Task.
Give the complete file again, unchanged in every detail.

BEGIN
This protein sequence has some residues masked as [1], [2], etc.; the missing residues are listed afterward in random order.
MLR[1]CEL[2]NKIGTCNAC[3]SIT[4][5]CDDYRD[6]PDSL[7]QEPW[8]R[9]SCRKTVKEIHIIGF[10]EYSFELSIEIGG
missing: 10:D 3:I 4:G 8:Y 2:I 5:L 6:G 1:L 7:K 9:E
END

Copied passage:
This protein sequence has some residues masked as [1], [2], etc.; the missing residues are listed afterward in random order.
MLR[1]CEL[2]NKIGTCNAC[3]SIT[4][5]CDDYRD[6]PDSL[7]QEPW[8]R[9]SCRKTVKEIHIIGF[10]EYSFELSIEIGG
missing: 10:D 3:I 4:G 8:Y 2:I 5:L 6:G 1:L 7:K 9:E